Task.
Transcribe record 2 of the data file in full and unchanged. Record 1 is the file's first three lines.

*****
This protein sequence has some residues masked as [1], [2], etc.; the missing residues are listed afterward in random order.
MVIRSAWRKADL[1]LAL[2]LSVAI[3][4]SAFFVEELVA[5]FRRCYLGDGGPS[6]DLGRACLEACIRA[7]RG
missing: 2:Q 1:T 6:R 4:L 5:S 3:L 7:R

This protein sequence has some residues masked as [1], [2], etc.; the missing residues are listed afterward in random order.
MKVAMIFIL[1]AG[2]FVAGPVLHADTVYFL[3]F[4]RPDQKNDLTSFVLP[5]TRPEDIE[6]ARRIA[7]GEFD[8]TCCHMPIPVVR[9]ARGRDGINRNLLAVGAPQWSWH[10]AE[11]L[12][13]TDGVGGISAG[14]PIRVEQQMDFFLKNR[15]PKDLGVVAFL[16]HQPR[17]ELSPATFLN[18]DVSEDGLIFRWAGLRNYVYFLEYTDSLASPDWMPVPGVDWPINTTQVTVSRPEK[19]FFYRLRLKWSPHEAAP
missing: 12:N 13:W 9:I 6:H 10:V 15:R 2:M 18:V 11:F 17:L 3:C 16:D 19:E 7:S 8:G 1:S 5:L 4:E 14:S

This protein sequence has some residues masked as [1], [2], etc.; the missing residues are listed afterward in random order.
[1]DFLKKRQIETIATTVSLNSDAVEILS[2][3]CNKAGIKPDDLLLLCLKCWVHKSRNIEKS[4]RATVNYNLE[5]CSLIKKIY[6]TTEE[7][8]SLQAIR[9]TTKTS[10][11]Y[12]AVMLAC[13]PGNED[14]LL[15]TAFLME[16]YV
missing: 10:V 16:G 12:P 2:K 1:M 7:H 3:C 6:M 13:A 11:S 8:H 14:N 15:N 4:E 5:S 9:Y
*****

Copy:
This protein sequence has some residues masked as [1], [2], etc.; the missing residues are listed afterward in random order.
MKVAMIFIL[1]AG[2]FVAGPVLHADTVYFL[3]F[4]RPDQKNDLTSFVLP[5]TRPEDIE[6]ARRIA[7]GEFD[8]TCCHMPIPVVR[9]ARGRDGINRNLLAVGAPQWSWH[10]AE[11]L[12][13]TDGVGGISAG[14]PIRVEQQMDFFLKNR[15]PKDLGVVAFL[16]HQPR[17]ELSPATFLN[18]DVSEDGLIFRWAGLRNYVYFLEYTDSLASPDWMPVPGVDWPINTTQVTVSRPEK[19]FFYRLRLKWSPHEAAP
missing: 12:N 13:W 9:I 6:H 10:V 15:R 2:M 18:V 11:F 17:L 3:C 16:D 19:E 7:S 8:G 1:S 5:L 4:E 14:S